My colleagues and I started Long-View Micro School because we believed school should be the most interesting part of a child’s life. Long-View serves as the school home for 64 2nd – 8th graders who experience school as a place where they learn to think, a place where they can take initiative, a place where they have extended challenge, a place that opens them up to the fascinating parts of the world.
Micro schools – if you aren’t familiar with that genre of schooling – are gaining attention nationally as a model that unbundles schooling and elevates academic excellence and innovation. Micro schools can be a source of ideas and inspiration.
Micro schools are interesting because they are more nimble organizations that typically sit much further on the spectrum away from the industrial model of schooling: micro schools are changing how students are organized, how time is organized, how teachers work, and how the business of school is run.
Micro schools typically have a smaller footprint, often partner to leverage services already existing in the community, generally have an experiential component, are usually under 150 students and have multi-age groupings, and typically charge considerably less than area tuition-dependent schools.
At Long-View, our model is that we have a focused academic footprint, offering core content areas in a shorter day and week. The shorter day and week allows parents to customize their child’s education after school and on Fridays.
Kids get reading, writing, math, science, and computer science from us, M-Th, 9 to 2:30, and parents customize their child’s education by adding fine arts, music, sports, etc after school through all of the wonderful opportunities within Austin. It’s not that we don’t value those aspects of a child’s education, but we choose to focus on delivering what we are great at – deep and rigorous core academics – and with this we provide a shorter day and week so that families can add those elements on their own.
Academically, we are all about deep learning and thinking and authentic practice within the discipline. We continuously ask ourselves, “What is the hardest, richest version of this idea within this discipline and how can we bring it to the kids?”
At Long-View we have also focused on having a reach far past the 64 students we serve. Long-View also operates as a lab for teacher learning and we regularly host educators, leaders, and researchers interested in studying our pedagogy, instructional content, and culture through what we call “Field Study Days” at our micro school.
Our teaching team also has special expertise in the area of mathematics education and we run a parallel organization called The Number Lab that offers professional development to math teachers. We run large institutes in the summer for elementary and middle school math teachers, and then many of these teachers from The Number Lab institutes re-visit during the school year to continue to hone their new understandings by embedding themselves at Long-View. Thus, Long-View serves as a site for learning for both kids and adults.
When you step into Long-View, it feels creative and casual, and everyone is invested in learning. It’s collaborative. It is not about compliance and routine, but instead about agency and adaptability. The physical environment is flexible; furniture is moveable and the large and small spaces are used for adults and kids alike. The open, airy, and non-traditional physical environment fosters a feeling of community, where kids are known and where we don’t avoid the problems of co-existence. The learning spaces have everything needed to encourage active learning, from furniture that promotes collaboration to room to spread out to work on projects to electronic devices and building tools on hand. We believe that the best learning spaces are those that have been designed with everyone in mind, that establish a relationship between the space and the outside world, and that are flexible and can be reinvented.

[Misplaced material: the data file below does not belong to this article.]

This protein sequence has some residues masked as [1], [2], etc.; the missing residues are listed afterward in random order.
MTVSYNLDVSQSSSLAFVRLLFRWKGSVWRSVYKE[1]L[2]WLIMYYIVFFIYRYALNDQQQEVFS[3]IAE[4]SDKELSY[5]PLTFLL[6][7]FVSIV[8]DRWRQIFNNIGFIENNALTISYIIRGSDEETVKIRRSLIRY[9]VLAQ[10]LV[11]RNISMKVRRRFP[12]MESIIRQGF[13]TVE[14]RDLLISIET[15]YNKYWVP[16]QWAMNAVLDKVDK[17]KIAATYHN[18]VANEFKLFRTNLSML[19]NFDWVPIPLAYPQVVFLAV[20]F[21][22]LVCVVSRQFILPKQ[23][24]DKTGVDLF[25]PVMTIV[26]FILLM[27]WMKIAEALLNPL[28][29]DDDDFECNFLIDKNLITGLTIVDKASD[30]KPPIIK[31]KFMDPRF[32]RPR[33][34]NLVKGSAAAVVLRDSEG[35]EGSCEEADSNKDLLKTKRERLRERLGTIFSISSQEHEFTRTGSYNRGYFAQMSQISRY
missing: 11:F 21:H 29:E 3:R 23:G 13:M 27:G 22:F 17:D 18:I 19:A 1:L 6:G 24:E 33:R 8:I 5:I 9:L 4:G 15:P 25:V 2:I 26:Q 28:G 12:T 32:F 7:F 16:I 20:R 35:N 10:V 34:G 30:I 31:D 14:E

On a more macro level, Long-View is also an intriguing model. We are a smaller, leaner organization, and thus more of a nimble operation. We rent a simple facility and do not maintain a playground or lunchroom. We walk every day to the 84 acre park near us and we eat and play there for an hour.
We run the school through a distributed leadership model, use social media for much of our communication, and don’t have any traditional administrative staff. We are all about being “radically simple” so that the least amount of our time and resources goes to running school and the most goes to fostering learning at high levels. Thus, we don’t spend money on admissions departments, marketing staff, cafeterias, and fancy facilities. Everything is oriented toward the children and their learning.
Time and again, what we hear from visitors – parents, educators, researchers – is, “I didn’t know this was possible.” They didn’t know it was possible for kids to think they way they do at Long-View. They didn’t know it was possible for kids to talk the way they do at Long-View. They didn’t know kids could understand mathematics in the way they do at Long-View. They didn’t know a school could be run so differently, or feel so different, culturally.
Long-View is an optimistic example of what can be possible in education, and we need that, not only in Texas but across the US. We know our industrial model of education has a stranglehold on innovation and what many teachers, parents, and administrators need is an opportunity to imagine something different.